Il s'agit de s'interroger sur l'usage et l'utilité des expériences de pensée en science et en philosophie. Qu'est-ce qui la distingue d'une expérimentation ?
Grenoble, 12-14 June 2008
Editorial meeting organized in
the framework of the ESF
Programme «From Natural
Philosophy to Science»
Thought experiments are central to
contemporary philosophy and science.
The recent literature on them raises
the following questions:
What is their definition?
Are they heuristic devices, arguments,
or paradoxes? Are they comparable
to real experiments? Do intuition
and conceivability intervene?
Focusing on prime historical
examples of thought experiments
found in ancient, medieval,
and Renaissance texts, we will
show that historical perspectives help
answer these general questions.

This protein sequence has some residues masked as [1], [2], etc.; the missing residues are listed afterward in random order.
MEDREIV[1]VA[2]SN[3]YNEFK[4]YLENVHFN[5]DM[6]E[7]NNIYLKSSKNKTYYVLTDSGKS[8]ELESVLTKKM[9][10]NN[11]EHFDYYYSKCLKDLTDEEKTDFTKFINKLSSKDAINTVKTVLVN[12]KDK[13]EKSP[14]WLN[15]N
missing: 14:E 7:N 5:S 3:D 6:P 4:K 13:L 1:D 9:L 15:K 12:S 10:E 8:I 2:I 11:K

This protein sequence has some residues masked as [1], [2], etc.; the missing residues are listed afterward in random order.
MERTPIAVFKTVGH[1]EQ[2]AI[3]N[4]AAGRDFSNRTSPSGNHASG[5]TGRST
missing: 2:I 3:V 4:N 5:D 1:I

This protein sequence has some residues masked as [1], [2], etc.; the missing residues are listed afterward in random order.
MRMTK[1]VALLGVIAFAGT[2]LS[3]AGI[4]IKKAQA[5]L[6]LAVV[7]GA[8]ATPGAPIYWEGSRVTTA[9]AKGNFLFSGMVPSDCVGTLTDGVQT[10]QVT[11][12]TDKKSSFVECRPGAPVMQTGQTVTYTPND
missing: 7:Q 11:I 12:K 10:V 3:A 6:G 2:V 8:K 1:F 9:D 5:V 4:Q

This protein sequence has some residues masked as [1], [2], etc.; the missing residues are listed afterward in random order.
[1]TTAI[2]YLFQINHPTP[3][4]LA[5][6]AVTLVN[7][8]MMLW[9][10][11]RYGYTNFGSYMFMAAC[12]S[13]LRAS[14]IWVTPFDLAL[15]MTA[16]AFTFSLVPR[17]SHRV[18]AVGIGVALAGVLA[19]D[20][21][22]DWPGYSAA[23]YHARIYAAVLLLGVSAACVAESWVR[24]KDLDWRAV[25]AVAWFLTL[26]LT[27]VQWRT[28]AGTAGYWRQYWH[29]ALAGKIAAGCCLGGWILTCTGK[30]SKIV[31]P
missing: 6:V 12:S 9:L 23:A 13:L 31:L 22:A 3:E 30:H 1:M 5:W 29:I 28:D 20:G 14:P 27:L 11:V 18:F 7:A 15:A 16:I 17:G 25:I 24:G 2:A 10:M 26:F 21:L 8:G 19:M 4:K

• The success of the category of
thought experiments has gone hand
in hand with doubts about its extension,
its consistence and its limits: the
contributions of Engel, Goffi-Roux,
Virvidakis and Zeimbekis will
discuss these kinds of doubts.
• All thought experiments start
from counterfactual suppositions:
Ierodiakonou and Knuuttila-
Kukkonen will adress the questions of
what kind of logic, epistemology,
and metaphysics are necessary
to account for thought experiments.
• The category of thought
experiments was explicitly
constituted only during the twentieth
century, but, as Lautner, Grellard,
and Palmerino will show, it is useful
to use it retrospectively in order
to have a better understanding
of earlier texts.